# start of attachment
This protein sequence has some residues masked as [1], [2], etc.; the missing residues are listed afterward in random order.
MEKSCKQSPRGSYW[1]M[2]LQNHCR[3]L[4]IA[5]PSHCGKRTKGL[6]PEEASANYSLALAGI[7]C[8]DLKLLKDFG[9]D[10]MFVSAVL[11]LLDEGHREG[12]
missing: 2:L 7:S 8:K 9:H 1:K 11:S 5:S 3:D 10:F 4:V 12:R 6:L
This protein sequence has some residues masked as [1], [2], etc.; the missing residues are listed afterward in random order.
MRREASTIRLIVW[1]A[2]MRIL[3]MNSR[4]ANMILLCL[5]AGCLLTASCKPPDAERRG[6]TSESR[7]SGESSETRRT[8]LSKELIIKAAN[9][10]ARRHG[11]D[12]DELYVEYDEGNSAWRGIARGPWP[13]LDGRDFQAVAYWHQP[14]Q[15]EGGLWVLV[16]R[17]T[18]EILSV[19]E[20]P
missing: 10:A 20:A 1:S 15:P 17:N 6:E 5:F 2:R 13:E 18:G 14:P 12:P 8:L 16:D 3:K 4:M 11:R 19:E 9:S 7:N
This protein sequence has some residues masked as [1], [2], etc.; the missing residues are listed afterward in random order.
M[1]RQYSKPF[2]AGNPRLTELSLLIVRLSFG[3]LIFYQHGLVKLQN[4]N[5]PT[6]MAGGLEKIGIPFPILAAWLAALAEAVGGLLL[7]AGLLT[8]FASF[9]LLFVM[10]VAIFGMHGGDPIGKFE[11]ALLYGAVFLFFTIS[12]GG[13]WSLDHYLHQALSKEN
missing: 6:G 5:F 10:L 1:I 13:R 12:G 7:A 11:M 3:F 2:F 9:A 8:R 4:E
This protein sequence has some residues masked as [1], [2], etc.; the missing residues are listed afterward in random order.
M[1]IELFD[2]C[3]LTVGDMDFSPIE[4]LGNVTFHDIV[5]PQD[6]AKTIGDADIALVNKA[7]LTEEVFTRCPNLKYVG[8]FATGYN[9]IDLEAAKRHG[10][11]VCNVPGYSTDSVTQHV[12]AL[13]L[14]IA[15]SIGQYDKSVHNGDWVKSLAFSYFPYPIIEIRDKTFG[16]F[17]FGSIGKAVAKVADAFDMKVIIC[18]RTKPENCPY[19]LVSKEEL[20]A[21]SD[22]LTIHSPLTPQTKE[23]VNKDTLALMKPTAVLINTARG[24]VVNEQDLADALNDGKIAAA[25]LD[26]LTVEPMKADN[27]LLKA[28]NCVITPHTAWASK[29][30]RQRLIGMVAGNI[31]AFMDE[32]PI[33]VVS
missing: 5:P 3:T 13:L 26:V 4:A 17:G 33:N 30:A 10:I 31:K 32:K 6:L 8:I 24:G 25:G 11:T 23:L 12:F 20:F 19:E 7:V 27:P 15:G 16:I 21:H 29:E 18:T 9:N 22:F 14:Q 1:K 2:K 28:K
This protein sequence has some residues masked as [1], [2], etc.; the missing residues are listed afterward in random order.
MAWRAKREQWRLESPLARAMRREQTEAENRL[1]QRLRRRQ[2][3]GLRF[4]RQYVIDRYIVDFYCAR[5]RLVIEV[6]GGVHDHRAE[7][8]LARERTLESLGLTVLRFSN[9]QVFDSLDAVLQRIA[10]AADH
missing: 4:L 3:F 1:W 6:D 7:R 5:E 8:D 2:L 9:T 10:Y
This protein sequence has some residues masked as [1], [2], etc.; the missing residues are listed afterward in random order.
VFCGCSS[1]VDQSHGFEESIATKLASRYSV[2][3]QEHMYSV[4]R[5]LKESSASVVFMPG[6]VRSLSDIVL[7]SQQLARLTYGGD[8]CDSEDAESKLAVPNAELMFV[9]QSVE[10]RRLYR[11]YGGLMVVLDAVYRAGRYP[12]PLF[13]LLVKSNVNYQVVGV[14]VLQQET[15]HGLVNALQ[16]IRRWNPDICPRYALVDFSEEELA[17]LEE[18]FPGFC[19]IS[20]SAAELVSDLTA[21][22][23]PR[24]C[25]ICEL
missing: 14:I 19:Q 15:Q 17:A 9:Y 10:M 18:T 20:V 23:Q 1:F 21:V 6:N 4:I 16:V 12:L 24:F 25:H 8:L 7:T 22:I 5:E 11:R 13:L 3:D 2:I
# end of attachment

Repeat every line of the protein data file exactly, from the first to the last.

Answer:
This protein sequence has some residues masked as [1], [2], etc.; the missing residues are listed afterward in random order.
MEKSCKQSPRGSYW[1]M[2]LQNHCR[3]L[4]IA[5]PSHCGKRTKGL[6]PEEASANYSLALAGI[7]C[8]DLKLLKDFG[9]D[10]MFVSAVL[11]LLDEGHREG[12]
missing: 2:L 7:S 8:K 9:H 1:K 11:S 5:S 3:D 10:F 4:V 12:R 6:L
This protein sequence has some residues masked as [1], [2], etc.; the missing residues are listed afterward in random order.
MRREASTIRLIVW[1]A[2]MRIL[3]MNSR[4]ANMILLCL[5]AGCLLTASCKPPDAERRG[6]TSESR[7]SGESSETRRT[8]LSKELIIKAAN[9][10]ARRHG[11]D[12]DELYVEYDEGNSAWRGIARGPWP[13]LDGRDFQAVAYWHQP[14]Q[15]EGGLWVLV[16]R[17]T[18]EILSV[19]E[20]P
missing: 10:A 20:A 1:S 15:P 17:N 6:E 5:F 2:R 13:E 18:G 14:P 12:P 8:L 16:D 3:K 4:M 11:R 19:E 9:S 7:N
This protein sequence has some residues masked as [1], [2], etc.; the missing residues are listed afterward in random order.
M[1]RQYSKPF[2]AGNPRLTELSLLIVRLSFG[3]LIFYQHGLVKLQN[4]N[5]PT[6]MAGGLEKIGIPFPILAAWLAALAEAVGGLLL[7]AGLLT[8]FASF[9]LLFVM[10]VAIFGMHGGDPIGKFE[11]ALLYGAVFLFFTIS[12]GG[13]WSLDHYLHQALSKEN
missing: 6:G 5:F 10:L 1:I 13:R 12:G 7:A 11:M 3:F 2:F 9:A 8:R 4:E
This protein sequence has some residues masked as [1], [2], etc.; the missing residues are listed afterward in random order.
M[1]IELFD[2]C[3]LTVGDMDFSPIE[4]LGNVTFHDIV[5]PQD[6]AKTIGDADIALVNKA[7]LTEEVFTRCPNLKYVG[8]FATGYN[9]IDLEAAKRHG[10][11]VCNVPGYSTDSVTQHV[12]AL[13]L[14]IA[15]SIGQYDKSVHNGDWVKSLAFSYFPYPIIEIRDKTFG[16]F[17]FGSIGKAVAKVADAFDMKVIIC[18]RTKPENCPY[19]LVSKEEL[20]A[21]SD[22]LTIHSPLTPQTKE[23]VNKDTLALMKPTAVLINTARG[24]VVNEQDLADALNDGKIAAA[25]LD[26]LTVEPMKADN[27]LLKA[28]NCVITPHTAWASK[29][30]RQRLIGMVAGNI[31]AFMDE[32]PI[33]VVS
missing: 5:P 3:T 13:L 26:V 4:A 17:G 33:N 30:A 10:I 31:K 32:K 6:L 8:I 24:G 25:G 11:T 23:L 12:F 20:F 19:E 7:V 27:P 15:G 16:I 21:H 29:E 18:T 9:N 22:F 14:Q 1:K 2:K 28:K
This protein sequence has some residues masked as [1], [2], etc.; the missing residues are listed afterward in random order.
MAWRAKREQWRLESPLARAMRREQTEAENRL[1]QRLRRRQ[2][3]GLRF[4]RQYVIDRYIVDFYCAR[5]RLVIEV[6]GGVHDHRAE[7][8]LARERTLESLGLTVLRFSN[9]QVFDSLDAVLQRIA[10]AADH
missing: 4:L 3:F 1:W 6:D 7:R 5:E 8:D 2:L 9:T 10:Y
This protein sequence has some residues masked as [1], [2], etc.; the missing residues are listed afterward in random order.
VFCGCSS[1]VDQSHGFEESIATKLASRYSV[2][3]QEHMYSV[4]R[5]LKESSASVVFMPG[6]VRSLSDIVL[7]SQQLARLTYGGD[8]CDSEDAESKLAVPNAELMFV[9]QSVE[10]RRLYR[11]YGGLMVVLDAVYRAGRYP[12]PLF[13]LLVKSNVNYQVVGV[14]VLQQET[15]HGLVNALQ[16]IRRWNPDICPRYALVDFSEEELA[17]LEE[18]FPGFC[19]IS[20]SAAELVSDLTA[21][22][23]PR[24]C[25]ICEL
missing: 14:I 19:Q 15:Q 17:A 9:Y 10:M 18:T 20:V 23:Q 1:F 21:V 6:N 4:I 16:V 12:L 24:F 25:H 8:L 7:T 22:I 5:E 11:R 13:L 3:D 2:I